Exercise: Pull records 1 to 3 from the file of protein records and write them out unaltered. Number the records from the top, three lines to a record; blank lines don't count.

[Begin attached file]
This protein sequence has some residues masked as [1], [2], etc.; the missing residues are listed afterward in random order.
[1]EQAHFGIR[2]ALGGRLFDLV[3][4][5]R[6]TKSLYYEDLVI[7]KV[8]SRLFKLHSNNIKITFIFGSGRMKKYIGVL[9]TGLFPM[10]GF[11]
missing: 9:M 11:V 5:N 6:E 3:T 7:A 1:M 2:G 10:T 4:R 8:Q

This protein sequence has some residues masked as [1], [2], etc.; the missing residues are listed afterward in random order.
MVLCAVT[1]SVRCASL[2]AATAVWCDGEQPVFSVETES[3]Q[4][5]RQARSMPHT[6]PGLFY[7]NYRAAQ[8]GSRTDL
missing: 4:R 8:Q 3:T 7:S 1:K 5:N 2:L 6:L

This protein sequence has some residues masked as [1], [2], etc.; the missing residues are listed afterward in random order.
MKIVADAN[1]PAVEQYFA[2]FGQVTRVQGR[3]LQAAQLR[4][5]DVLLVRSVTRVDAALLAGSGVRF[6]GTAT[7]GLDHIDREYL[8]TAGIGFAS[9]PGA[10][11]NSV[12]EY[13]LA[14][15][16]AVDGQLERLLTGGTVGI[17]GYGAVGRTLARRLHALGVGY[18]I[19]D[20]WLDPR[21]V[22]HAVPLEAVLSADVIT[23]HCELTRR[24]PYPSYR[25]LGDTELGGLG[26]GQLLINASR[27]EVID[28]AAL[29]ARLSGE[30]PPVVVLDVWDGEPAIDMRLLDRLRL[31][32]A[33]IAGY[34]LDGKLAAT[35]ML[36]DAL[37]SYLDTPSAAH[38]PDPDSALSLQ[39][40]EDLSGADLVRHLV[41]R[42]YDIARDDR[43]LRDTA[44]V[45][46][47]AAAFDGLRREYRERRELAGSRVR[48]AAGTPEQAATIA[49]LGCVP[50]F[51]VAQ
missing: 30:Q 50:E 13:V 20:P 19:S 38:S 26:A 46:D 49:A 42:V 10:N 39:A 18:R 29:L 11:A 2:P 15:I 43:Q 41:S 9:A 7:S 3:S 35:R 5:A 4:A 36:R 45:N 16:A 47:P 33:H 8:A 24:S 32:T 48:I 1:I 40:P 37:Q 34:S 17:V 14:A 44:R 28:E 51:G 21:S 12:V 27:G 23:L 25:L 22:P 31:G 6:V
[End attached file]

This protein sequence has some residues masked as [1], [2], etc.; the missing residues are listed afterward in random order.
[1]EQAHFGIR[2]ALGGRLFDLV[3][4][5]R[6]TKSLYYEDLVI[7]KV[8]SRLFKLHSNNIKITFIFGSGRMKKYIGVL[9]TGLFPM[10]GF[11]
missing: 9:M 11:V 5:N 6:E 3:T 7:A 1:M 2:G 10:T 4:R 8:Q

This protein sequence has some residues masked as [1], [2], etc.; the missing residues are listed afterward in random order.
MVLCAVT[1]SVRCASL[2]AATAVWCDGEQPVFSVETES[3]Q[4][5]RQARSMPHT[6]PGLFY[7]NYRAAQ[8]GSRTDL
missing: 4:R 8:Q 3:T 7:S 1:K 5:N 2:L 6:L

This protein sequence has some residues masked as [1], [2], etc.; the missing residues are listed afterward in random order.
MKIVADAN[1]PAVEQYFA[2]FGQVTRVQGR[3]LQAAQLR[4][5]DVLLVRSVTRVDAALLAGSGVRF[6]GTAT[7]GLDHIDREYL[8]TAGIGFAS[9]PGA[10][11]NSV[12]EY[13]LA[14][15][16]AVDGQLERLLTGGTVGI[17]GYGAVGRTLARRLHALGVGY[18]I[19]D[20]WLDPR[21]V[22]HAVPLEAVLSADVIT[23]HCELTRR[24]PYPSYR[25]LGDTELGGLG[26]GQLLINASR[27]EVID[28]AAL[29]ARLSGE[30]PPVVVLDVWDGEPAIDMRLLDRLRL[31][32]A[33]IAGY[34]LDGKLAAT[35]ML[36]DAL[37]SYLDTPSAAH[38]PDPDSALSLQ[39][40]EDLSGADLVRHLV[41]R[42]YDIARDDR[43]LRDTA[44]V[45][46][47]AAAFDGLRREYRERRELAGSRVR[48]AAGTPEQAATIA[49]LGCVP[50]F[51]VAQ
missing: 30:Q 50:E 13:V 20:P 19:S 38:S 26:A 46:D 49:A 42:V 10:N 39:A 18:R 29:L 11:A 2:P 15:I 43:Q 41:S 9:A 7:S 3:S 35:R 5:A 4:A 36:R 45:N 16:A 47:P 33:H 8:A 24:S 32:T 48:I 1:I 40:P 37:Q 34:S 17:V 14:A 44:R 28:E 51:G 21:S 12:V 27:G 23:L 25:L 22:P 31:G 6:V